Explaining eye dominance

by Linda K. Miller & Keith A. Cunningham | December 19, 2023

We are often asked two questions. First, should I shoot with both eyes open? Second, why does my sight picture get blurry? It turns out, the answers to these questions can be related.

Eye dominance

One of the main reasons people often close one eye when shooting is eye dominance. The dominant eye wants to deliver an image to your brain, and if you aim with the other eye, there’ll be a conflict of images.

For example, a right-handed shooter who is right-eye dominant has no trouble. You’ll bring the rifle to your right shoulder and the rifle sight will be aligned with your dominant eye. You can likely keep both eyes open and still see a clear image through your scope.

However, a right-handed shooter who is left- eye dominant may not be able to easily acquire the image through the sight. In this case, you’ll want to close your left eye to force the right eye to align with your scope. This so-called “cross dominance” is common, about 25% of the population.

The same is true of left-handed shooters who’ve gone to the trouble of getting a left-handed rifle…if you’re left eye dominant, no problem. If you’re cross dominant, you may have to close one eye to make the other take over.

So what’s the problem

The eyes are made to work together. When they are both open, the pupils dilate to accommodate the available light. If you close one eye, it’s kind of dark in there behind the eyelid, so the pupil dilates to let in more light. And the pupils are made to work together, so the other pupil dilates as well…and if it gets too much light, you’ll have a blurry image.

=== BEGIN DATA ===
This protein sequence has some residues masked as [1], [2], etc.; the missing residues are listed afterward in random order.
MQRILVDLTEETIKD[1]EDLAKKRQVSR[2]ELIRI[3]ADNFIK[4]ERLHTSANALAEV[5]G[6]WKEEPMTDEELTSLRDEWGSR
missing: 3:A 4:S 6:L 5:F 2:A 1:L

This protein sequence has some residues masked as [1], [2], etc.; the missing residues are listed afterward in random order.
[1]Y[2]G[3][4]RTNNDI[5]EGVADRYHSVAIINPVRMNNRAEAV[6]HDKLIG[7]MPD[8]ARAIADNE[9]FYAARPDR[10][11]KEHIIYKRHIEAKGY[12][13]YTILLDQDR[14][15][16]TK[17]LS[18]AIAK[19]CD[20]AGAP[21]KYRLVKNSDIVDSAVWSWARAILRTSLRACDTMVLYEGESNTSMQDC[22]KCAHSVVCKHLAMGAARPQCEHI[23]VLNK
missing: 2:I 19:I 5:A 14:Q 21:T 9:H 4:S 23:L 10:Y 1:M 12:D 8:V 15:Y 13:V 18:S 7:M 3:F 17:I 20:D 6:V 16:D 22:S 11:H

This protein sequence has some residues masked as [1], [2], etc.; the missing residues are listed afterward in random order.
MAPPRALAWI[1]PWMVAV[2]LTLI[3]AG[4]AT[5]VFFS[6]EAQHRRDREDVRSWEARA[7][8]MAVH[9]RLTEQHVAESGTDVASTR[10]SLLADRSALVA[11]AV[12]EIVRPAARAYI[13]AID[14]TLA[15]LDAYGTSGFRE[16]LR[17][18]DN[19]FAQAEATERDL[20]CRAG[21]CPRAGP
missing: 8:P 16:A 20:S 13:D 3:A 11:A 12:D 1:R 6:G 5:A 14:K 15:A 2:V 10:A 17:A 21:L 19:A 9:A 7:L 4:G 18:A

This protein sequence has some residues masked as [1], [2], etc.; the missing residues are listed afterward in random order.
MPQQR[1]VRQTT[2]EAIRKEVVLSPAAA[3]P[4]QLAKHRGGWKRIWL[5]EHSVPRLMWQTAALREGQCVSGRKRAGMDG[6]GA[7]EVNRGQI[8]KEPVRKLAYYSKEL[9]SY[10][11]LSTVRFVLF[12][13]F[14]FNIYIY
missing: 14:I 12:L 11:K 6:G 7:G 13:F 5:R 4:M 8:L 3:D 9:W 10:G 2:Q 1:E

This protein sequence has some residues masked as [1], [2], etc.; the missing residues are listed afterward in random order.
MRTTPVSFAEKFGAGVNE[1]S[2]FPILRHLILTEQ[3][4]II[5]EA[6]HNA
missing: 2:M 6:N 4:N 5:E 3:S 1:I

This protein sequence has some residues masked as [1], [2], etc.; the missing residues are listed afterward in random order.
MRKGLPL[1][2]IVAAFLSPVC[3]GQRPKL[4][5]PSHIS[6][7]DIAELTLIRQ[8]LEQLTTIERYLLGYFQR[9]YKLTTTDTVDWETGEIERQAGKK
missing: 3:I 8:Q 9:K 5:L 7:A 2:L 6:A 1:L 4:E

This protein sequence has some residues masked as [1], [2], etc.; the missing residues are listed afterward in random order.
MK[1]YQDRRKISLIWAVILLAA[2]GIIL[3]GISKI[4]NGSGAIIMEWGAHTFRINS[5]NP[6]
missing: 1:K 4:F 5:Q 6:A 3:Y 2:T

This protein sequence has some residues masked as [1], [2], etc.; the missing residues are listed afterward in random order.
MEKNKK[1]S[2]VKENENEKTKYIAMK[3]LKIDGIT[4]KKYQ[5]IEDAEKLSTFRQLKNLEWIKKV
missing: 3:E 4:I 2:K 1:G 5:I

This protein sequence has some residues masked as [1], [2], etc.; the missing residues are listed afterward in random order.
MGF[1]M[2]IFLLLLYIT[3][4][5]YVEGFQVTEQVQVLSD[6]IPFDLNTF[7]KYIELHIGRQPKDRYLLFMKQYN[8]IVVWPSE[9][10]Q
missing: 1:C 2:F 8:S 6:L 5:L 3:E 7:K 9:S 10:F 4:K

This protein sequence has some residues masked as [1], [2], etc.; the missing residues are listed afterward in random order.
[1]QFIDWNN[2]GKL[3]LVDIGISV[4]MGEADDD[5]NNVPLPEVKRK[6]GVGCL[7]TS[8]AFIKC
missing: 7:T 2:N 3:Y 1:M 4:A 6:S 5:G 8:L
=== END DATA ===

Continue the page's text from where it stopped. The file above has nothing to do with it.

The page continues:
So, if you must close an eye, do so for only the shortest time it takes to shoot a good shot. And if your vision blurs, relax your eyes. The best thing is to look at shady grass one to two metres away. (Competition shooters keep their non-aiming eye open while occluding the image with a well- positioned piece of translucent plastic.)

My dominance is fine…why do I still get a blurry image?

Shooters are very fussy about their vision. While sugar, some drugs, and some health conditions can cause vision problems (and it’s worth having your doctor check into it), two common causes of temporary blurry vision are eye fatigue and dehydration.

Eye fatigue is common among target shooters. Little muscles control the lenses in the eyes, and they can tire. If they won’t contract enough to focus for the distance you’re trying to see, you can get a blurry image.

Dehydration is also common among target shooters and hunters. If your body is dehydrated, the aqueous film on your eyes can be too dry, which can result in blurry vision. If you’re severely dehydrated, your blood pressure can drop below normal levels and one of symptoms can be blurry vision.

So, stay healthy, stay hydrated, and when your eyes tire, let them rest.

Originally published in the Nov.-Dec. 2022 issue of Ontario OUT of DOORS

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